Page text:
What If Your Child Falling-short of Adequate Nutrition?
Created by Archana Batra Updated on Feb 25, 2020
Eating a healthy, well-balanced diet is significant for everyone but more so for children, especially during their formative years. A child needs a nutritious diet - for steady growth in weight and height, to improve cognitive powers (and hence school performance) and prevent illnesses. Not only this, having a healthy diet in the early years is substantial in reducing risks of getting diet-related chronic disorders in later life (like type 2 diabetes, dyslipidemia, and etc. :) [Must Read - Small Changes That Helps Child to Maintain a Healthy Lifestyle]
It’s very upsetting to know that at present, our country is dealing with two extremes in terms of growth and nutrition – at one end we are facing Malnutrition and on the other, Obesity. The prevalence of underweight children (under 5 years of age) in India is among the highest in the world. And at the same time, the proportion of obese children is constantly increasing. It has been estimated that worldwide over 22 million children under the age of 5 are obese, and one in 10 children is overweight.
Child Falling-short of Adequate Nutritions
With rapid urbanization, increased production and marketing of processed and packaged foods, children today, are consuming more ready-to-eat and processed foods, which are high in energy, fats, free sugars or salt/sodium, and are also known as empty foods (as they don’t really provide any nutritional value). Children today aren’t eating enough fruits, vegetables and dietary fiber in their diets. And hence, often complain of fatigue, exhaustion, and lethargy.
How to Know Whether Child is Getting Enough Nutrients & Isn’t Overeating?
If your child is suffering from fatigue or low energy levels, falls sick frequently or having poor growth or is overweight, you probably need to have a look at her/his diet. Firstly, check the growth chart and see if his/her growth is up to the mark and then try complying with ‘My Plate’. As per this USDA, my plate concept – half of the plate of a child should comprise of fruits and vegetables. This ensures that the child is getting almost all the essential vitamins and minerals, especially Iron, Vitamin C, A, and Calcium, which are of utmost importance in a child ’s diet. Then a little more than a quarter is healthy grains like whole wheat, rice, and millets like ragi. And another quarter comprises proteins like lentils, meat, beans, tofu, and etc. Now, protein is really important for the growth and maintenance of tissues. Additionally, there is a side serving of dairy, which ensures that your child isn’t missing on Calcium - a mineral necessary to build healthy bones and teeth. [Know More - What to Monitor in Your Growing Child?]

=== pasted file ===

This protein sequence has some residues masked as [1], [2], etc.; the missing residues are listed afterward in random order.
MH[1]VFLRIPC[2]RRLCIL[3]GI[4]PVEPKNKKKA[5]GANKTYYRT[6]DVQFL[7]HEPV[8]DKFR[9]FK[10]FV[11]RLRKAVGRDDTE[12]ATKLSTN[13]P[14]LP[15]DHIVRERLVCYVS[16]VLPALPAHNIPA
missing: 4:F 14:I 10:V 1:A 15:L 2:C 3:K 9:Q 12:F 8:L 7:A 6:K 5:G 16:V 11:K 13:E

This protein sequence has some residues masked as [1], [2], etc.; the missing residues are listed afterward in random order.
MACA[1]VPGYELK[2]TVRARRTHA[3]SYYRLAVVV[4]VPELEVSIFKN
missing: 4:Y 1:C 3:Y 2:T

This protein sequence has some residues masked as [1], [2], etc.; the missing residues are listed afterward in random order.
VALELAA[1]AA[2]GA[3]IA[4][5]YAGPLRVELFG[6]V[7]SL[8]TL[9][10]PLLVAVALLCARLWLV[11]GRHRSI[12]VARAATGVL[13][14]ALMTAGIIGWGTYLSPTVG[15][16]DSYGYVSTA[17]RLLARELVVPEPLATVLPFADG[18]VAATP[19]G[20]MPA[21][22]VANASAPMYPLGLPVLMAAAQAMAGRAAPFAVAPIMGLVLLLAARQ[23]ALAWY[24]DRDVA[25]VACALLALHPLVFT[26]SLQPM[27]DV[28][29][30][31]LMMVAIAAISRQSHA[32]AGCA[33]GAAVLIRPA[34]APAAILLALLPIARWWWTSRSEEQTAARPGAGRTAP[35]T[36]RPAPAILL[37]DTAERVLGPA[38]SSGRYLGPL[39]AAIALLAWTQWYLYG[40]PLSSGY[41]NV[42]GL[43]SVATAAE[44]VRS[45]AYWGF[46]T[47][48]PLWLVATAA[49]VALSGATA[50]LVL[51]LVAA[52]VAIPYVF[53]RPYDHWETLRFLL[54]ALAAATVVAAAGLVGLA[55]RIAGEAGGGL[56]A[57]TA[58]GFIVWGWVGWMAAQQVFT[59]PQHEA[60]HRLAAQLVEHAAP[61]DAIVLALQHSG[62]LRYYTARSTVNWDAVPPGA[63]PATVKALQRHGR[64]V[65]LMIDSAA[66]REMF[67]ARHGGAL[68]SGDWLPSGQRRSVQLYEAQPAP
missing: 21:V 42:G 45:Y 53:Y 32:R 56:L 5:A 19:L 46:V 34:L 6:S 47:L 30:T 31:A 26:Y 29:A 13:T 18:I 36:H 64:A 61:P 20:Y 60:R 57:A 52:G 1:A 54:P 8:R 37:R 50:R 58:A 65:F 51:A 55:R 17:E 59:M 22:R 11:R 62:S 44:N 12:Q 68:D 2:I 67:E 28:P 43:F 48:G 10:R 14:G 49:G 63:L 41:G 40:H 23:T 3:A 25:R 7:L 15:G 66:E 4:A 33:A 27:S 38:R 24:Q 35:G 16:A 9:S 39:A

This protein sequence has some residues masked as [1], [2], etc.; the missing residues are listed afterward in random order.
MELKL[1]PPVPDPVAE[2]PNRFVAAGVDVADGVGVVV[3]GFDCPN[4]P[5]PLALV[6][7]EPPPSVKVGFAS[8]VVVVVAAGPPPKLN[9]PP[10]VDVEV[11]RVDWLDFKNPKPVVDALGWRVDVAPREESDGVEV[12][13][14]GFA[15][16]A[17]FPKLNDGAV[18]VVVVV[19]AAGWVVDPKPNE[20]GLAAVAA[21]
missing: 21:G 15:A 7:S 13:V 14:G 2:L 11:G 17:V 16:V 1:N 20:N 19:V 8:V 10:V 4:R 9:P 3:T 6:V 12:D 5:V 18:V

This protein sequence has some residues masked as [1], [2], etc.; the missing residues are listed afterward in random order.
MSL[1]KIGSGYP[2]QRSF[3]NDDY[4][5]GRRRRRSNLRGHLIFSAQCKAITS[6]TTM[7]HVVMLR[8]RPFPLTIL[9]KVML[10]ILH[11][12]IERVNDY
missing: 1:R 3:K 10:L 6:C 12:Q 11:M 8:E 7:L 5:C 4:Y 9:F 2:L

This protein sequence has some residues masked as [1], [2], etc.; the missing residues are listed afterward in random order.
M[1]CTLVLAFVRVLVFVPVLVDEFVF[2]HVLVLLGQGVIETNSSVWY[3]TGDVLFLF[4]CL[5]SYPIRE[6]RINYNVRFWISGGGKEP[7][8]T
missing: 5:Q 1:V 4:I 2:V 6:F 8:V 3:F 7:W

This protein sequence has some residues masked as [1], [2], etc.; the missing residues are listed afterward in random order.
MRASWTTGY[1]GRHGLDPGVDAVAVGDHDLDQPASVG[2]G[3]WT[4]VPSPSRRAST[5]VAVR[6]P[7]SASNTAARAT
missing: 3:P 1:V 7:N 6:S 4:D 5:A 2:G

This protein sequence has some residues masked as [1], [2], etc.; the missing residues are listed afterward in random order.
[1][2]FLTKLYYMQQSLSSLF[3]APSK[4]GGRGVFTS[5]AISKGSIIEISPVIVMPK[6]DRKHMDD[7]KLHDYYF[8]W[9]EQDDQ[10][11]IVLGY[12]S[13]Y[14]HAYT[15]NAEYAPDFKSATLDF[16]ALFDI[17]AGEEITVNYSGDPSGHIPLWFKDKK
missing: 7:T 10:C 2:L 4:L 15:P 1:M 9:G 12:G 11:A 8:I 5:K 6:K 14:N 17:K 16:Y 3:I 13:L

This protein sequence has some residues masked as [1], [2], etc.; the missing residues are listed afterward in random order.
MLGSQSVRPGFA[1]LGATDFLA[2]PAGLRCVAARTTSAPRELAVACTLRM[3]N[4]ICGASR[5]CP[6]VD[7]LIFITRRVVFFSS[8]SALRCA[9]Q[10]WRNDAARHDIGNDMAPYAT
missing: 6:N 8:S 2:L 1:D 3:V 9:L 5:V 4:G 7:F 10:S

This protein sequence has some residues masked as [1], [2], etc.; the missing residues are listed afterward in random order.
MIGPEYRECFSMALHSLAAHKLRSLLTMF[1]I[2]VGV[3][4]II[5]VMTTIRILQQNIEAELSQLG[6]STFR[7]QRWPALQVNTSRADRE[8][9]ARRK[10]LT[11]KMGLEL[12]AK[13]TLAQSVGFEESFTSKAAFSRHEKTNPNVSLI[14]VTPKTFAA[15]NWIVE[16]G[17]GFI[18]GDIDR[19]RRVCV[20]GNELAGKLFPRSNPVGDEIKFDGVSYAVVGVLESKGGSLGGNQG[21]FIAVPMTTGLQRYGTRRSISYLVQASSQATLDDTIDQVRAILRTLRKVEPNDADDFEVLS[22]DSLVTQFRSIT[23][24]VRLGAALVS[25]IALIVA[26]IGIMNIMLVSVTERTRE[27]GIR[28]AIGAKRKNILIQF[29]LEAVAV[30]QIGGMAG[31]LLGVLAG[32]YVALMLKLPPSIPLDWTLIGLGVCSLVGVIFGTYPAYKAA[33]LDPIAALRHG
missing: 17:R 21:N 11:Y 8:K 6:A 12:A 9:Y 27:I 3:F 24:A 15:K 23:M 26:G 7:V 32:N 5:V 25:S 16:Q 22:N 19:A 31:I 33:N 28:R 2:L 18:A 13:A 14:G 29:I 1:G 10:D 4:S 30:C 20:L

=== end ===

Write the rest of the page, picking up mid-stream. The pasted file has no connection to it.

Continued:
Eating adequate amounts of fat is also an important part of a healthy diet. But it's true that many kids today eat too much fat, which might lead to unwanted weight gain. So, it’s essential to serve foods that are naturally low in fat, such as fruits and vegetables, whole grains, lean meats and fish, and lastly, low-fat dairy products. However, drinking plenty of water is also an important component of a healthy diet. [Read This - 5 Must-Have's In Child's Diet (Video Version)]